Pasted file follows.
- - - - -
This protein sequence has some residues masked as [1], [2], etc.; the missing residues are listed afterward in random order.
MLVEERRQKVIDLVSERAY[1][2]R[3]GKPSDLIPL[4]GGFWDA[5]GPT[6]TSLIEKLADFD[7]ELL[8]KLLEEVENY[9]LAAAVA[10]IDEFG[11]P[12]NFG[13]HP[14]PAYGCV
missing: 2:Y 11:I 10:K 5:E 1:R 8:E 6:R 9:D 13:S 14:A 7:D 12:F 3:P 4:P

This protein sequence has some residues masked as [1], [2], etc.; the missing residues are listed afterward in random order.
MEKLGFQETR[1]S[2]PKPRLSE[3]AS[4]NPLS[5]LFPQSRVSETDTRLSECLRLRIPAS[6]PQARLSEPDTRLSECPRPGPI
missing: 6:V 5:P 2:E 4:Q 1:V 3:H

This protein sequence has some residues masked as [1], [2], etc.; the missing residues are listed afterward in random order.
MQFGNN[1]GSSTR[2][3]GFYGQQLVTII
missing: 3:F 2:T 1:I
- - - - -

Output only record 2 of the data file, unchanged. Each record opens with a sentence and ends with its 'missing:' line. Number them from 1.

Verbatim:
This protein sequence has some residues masked as [1], [2], etc.; the missing residues are listed afterward in random order.
MEKLGFQETR[1]S[2]PKPRLSE[3]AS[4]NPLS[5]LFPQSRVSETDTRLSECLRLRIPAS[6]PQARLSEPDTRLSECPRPGPI
missing: 6:V 5:P 2:E 4:Q 1:V 3:H